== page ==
A veteran of the Civil Rights Movement and the War on Poverty, Susan worked for passage of state civil rights legislation and was dedicated to community organizing and training low-income residents to become effective community activists. Susan joined the state Department of Community Affairs in 1972, where she founded the Division of Women’s Programs and Human Resources, which supported and provided programs that furthered women’s equality and assisted low-income residents. Susan worked with the General Assembly to secure the first R. I. state funding for Domestic Violence Shelters. She also developed and implemented the first state block grant funding for Community Action Agencies, which provide services to the state’s low-income populations. . After developing health centers throughout the state with federal funds she successfully sought, Susan founded and led the R. I. Health Center Association, Inc., member agencies still providing healthcare around the state.
In the late ‘80s and ‘90s, she was Associate Director of the R. I. Department of Elderly Affairs, creating and developing a number of award winning programs, including the R. I. Pharmaceutical Assistance to the Elderly Program, popularly known as RIPAE. She initiated a statewide Elder Housing Security program, the free bus pass program for low-income elders and people with disabilities and various legislative and programmatic initiatives to assist elders and low-income residents in the state. During that time, she founded and led the R.I. Minority Elder Task Force, which is a 501 © (3) organization that advocates and educates for culturally and language appropriate services as well as provides funds for low-income elders in crisis situations. Board members reflect the diversity of the state.
On loan to the Department of Human Services for 18 months, Susan worked with the legislature to create programs for immigrants who were excluded from federal benefits in 1996. She was successful in persuading the General Assembly to initiate and fund a Food Stamp and Medicaid program for immigrants in Rhode Island who were excluded from federal funds but otherwise eligible. She also advocated for and received a state appropriation which was provided to groups assisting immigrants. At that time, Susan also developed the R. I. Domestic Violence Waiver Program, which provides special assistance to those Family Independence Act participants and applicants who are victims of domestic violence.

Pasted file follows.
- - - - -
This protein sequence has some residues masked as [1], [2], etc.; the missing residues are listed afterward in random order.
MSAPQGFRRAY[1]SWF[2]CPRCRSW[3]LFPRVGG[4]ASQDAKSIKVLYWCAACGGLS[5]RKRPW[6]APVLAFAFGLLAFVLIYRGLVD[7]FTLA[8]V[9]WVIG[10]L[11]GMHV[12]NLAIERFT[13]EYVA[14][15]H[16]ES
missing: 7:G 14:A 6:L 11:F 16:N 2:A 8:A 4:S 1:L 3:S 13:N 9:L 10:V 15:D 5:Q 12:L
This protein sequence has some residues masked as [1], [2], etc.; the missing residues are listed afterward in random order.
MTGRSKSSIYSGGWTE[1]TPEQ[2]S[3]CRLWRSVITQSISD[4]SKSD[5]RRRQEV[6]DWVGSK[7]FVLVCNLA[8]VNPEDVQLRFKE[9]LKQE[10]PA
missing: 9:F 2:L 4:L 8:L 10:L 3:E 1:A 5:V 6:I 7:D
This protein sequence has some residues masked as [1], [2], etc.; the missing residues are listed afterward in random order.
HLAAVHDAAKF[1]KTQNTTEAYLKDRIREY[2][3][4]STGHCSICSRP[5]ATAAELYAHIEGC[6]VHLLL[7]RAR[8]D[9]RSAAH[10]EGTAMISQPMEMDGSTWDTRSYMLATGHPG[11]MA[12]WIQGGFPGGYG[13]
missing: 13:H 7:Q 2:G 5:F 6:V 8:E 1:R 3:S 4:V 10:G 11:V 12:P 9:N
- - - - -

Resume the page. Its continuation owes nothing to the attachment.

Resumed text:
After retiring from the state in 2000, Susan became a consultant and lobbyist for nonprofit agencies and maintained her pro bono advocacy for elder issues and immigrant and minority vulnerable populations. Working with agencies such as the Coalition Against Domestic Violence, Coalition for the Homeless, International Institute, Progreso Latino, the Citizenship Consortium and others, she was able to increase funding for their work and have legislation passed to help their target populations. She is currently working pro bono only, including the R.I. Minority Elder Task Force.
"Clan Chief Award"
Director of Public Engagement & Community Affairs for Governor Gina M. Raimondo of Rhode, Island|Year Up Providence Mentor| Member of Moses Brown School Board of Trustees & Wheaton College President's Commission
Holding the broom or the palm thatch, the "Clan Chief" is the sweeper of the way: nothing moves until he/she moves. Higher Ground International is delighted to confer its 2017 Clan Chief award to Gabe Amo. We see and honor Gabe Amo as a young man of African descent who have done well to honor his heritage and thus, make us all proud. His commitment to cultivating the intrinsic and unique gifts of each individual as a form of community building and empowerment personifies the mission of HGI. We congratulate Gabe on his quiet achievements of working to build bridges that create pathways of opportunities for people in underserved communities. Higher Ground International’s mission is to ensure the overall well-being and “upliftment,” of each member of our beloved village community. We honor you, Gabe!
Gabe Amo serves as the Director of Public Engagement and Community Affairs for Governor Gina M. Raimondo, Rhode Island’s first female governor. In this role, he manages the Governor’s relationships and outreach to external stakeholders, including the business community, labor unions, municipal officials, and advocates on a wide range of issues.
Before returning home to Rhode Island, Gabe served in the White House in the Office of Intergovernmental Affairs, managing President Barack Obama's relationships with Governors and other state elected officials around the country. He also worked on President Obama's 2012 reelection campaign as the National Political Coordinator, Sheldon Whitehouse for Senate in 2006, and for many other political races in Rhode Island. Gabe attended Moses Brown School in Providence, and served as President of the Student Senate. Later, he graduated magna cum laude and Phi Beta Kappa from Wheaton College, where he was also elected student government president, and won a national Truman Scholarship for commitment to a career in public service. Additionally, during his undergraduate studies, Gabe participated in education and community development projects on the Liberian Budumburam Refugee Camp in Ghana and in rural Uganda. He was later awarded a Marshall Scholarship for graduate studies at Oxford University.
Outside of work, Gabe serves a member of the Moses Brown School Board of Trustees, a member of the Wheaton College President’s Commission, and as a Year Up Providence mentor. He is a past board member at Young Voices and Youth in Action.